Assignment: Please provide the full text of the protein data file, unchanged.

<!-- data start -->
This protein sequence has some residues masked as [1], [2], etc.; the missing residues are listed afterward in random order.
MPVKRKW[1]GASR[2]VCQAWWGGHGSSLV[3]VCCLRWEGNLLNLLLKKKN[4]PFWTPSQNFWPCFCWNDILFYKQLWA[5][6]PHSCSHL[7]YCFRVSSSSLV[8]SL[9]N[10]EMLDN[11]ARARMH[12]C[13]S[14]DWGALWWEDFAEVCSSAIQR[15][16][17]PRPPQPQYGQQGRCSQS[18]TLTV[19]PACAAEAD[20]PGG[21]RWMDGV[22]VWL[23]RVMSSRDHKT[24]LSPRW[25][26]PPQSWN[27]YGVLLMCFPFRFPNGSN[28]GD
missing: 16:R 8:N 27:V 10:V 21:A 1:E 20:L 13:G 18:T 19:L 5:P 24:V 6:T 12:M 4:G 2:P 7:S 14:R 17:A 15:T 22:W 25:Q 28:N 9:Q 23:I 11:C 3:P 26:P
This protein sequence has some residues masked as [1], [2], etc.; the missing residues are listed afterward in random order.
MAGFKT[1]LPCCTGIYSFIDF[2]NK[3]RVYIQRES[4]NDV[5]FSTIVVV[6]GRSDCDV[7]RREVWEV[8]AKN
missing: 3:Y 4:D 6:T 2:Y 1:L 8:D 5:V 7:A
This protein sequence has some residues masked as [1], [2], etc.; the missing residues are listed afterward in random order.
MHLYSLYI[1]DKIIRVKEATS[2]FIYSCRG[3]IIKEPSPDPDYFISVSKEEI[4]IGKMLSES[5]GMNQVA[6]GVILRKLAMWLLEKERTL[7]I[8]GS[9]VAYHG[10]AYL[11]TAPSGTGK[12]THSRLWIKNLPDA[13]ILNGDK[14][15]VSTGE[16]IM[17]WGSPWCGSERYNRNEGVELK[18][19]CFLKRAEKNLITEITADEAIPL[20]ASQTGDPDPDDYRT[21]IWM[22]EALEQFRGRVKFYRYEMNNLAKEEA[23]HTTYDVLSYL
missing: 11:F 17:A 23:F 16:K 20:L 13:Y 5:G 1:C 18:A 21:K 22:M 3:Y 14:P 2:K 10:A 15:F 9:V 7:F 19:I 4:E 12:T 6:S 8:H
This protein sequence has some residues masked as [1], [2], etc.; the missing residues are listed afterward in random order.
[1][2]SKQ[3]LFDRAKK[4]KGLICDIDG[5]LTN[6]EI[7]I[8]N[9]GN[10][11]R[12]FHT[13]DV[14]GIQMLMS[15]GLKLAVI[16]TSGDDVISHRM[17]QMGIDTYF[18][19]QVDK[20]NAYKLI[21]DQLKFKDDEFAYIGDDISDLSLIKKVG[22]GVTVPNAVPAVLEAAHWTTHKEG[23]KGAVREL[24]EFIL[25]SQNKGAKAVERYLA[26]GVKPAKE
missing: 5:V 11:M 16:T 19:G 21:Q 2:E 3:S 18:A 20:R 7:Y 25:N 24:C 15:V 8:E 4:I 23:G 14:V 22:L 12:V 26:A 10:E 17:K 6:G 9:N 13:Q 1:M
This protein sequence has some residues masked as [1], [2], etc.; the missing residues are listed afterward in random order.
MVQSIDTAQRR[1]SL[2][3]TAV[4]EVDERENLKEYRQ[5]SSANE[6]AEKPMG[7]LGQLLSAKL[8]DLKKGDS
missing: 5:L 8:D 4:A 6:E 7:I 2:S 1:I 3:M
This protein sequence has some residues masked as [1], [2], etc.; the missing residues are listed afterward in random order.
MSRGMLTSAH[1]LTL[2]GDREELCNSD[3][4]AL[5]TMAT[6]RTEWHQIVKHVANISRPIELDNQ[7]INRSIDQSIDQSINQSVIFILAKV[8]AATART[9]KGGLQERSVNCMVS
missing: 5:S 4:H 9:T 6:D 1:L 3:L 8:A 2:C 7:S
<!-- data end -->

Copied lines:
This protein sequence has some residues masked as [1], [2], etc.; the missing residues are listed afterward in random order.
MPVKRKW[1]GASR[2]VCQAWWGGHGSSLV[3]VCCLRWEGNLLNLLLKKKN[4]PFWTPSQNFWPCFCWNDILFYKQLWA[5][6]PHSCSHL[7]YCFRVSSSSLV[8]SL[9]N[10]EMLDN[11]ARARMH[12]C[13]S[14]DWGALWWEDFAEVCSSAIQR[15][16][17]PRPPQPQYGQQGRCSQS[18]TLTV[19]PACAAEAD[20]PGG[21]RWMDGV[22]VWL[23]RVMSSRDHKT[24]LSPRW[25][26]PPQSWN[27]YGVLLMCFPFRFPNGSN[28]GD
missing: 16:R 8:N 27:V 10:V 21:A 1:E 20:L 13:G 18:T 19:L 5:P 24:V 6:T 12:M 4:G 2:P 7:S 14:R 17:A 15:T 22:W 25:Q 28:N 9:Q 23:I 11:C 3:P 26:P
This protein sequence has some residues masked as [1], [2], etc.; the missing residues are listed afterward in random order.
MAGFKT[1]LPCCTGIYSFIDF[2]NK[3]RVYIQRES[4]NDV[5]FSTIVVV[6]GRSDCDV[7]RREVWEV[8]AKN
missing: 3:Y 4:D 6:T 2:Y 1:L 8:D 5:V 7:A
This protein sequence has some residues masked as [1], [2], etc.; the missing residues are listed afterward in random order.
MHLYSLYI[1]DKIIRVKEATS[2]FIYSCRG[3]IIKEPSPDPDYFISVSKEEI[4]IGKMLSES[5]GMNQVA[6]GVILRKLAMWLLEKERTL[7]I[8]GS[9]VAYHG[10]AYL[11]TAPSGTGK[12]THSRLWIKNLPDA[13]ILNGDK[14][15]VSTGE[16]IM[17]WGSPWCGSERYNRNEGVELK[18][19]CFLKRAEKNLITEITADEAIPL[20]ASQTGDPDPDDYRT[21]IWM[22]EALEQFRGRVKFYRYEMNNLAKEEA[23]HTTYDVLSYL
missing: 11:F 17:A 23:F 16:K 20:L 13:Y 5:G 1:C 18:A 21:K 22:M 3:Y 14:P 2:K 10:A 15:F 9:V 7:F 19:I 4:E 12:T 6:S 8:H
This protein sequence has some residues masked as [1], [2], etc.; the missing residues are listed afterward in random order.
[1][2]SKQ[3]LFDRAKK[4]KGLICDIDG[5]LTN[6]EI[7]I[8]N[9]GN[10][11]R[12]FHT[13]DV[14]GIQMLMS[15]GLKLAVI[16]TSGDDVISHRM[17]QMGIDTYF[18][19]QVDK[20]NAYKLI[21]DQLKFKDDEFAYIGDDISDLSLIKKVG[22]GVTVPNAVPAVLEAAHWTTHKEG[23]KGAVREL[24]EFIL[25]SQNKGAKAVERYLA[26]GVKPAKE
missing: 5:V 11:M 16:T 19:G 21:Q 2:E 3:S 18:A 20:R 7:Y 25:N 24:C 15:V 8:E 4:I 23:G 14:V 22:L 12:V 26:A 10:E 17:K 6:G 9:N 13:Q 1:M
This protein sequence has some residues masked as [1], [2], etc.; the missing residues are listed afterward in random order.
MVQSIDTAQRR[1]SL[2][3]TAV[4]EVDERENLKEYRQ[5]SSANE[6]AEKPMG[7]LGQLLSAKL[8]DLKKGDS
missing: 5:L 8:D 4:A 6:E 7:I 2:S 1:I 3:M
This protein sequence has some residues masked as [1], [2], etc.; the missing residues are listed afterward in random order.
MSRGMLTSAH[1]LTL[2]GDREELCNSD[3][4]AL[5]TMAT[6]RTEWHQIVKHVANISRPIELDNQ[7]INRSIDQSIDQSINQSVIFILAKV[8]AATART[9]KGGLQERSVNCMVS
missing: 5:S 4:H 9:T 6:D 1:L 3:L 8:A 2:C 7:S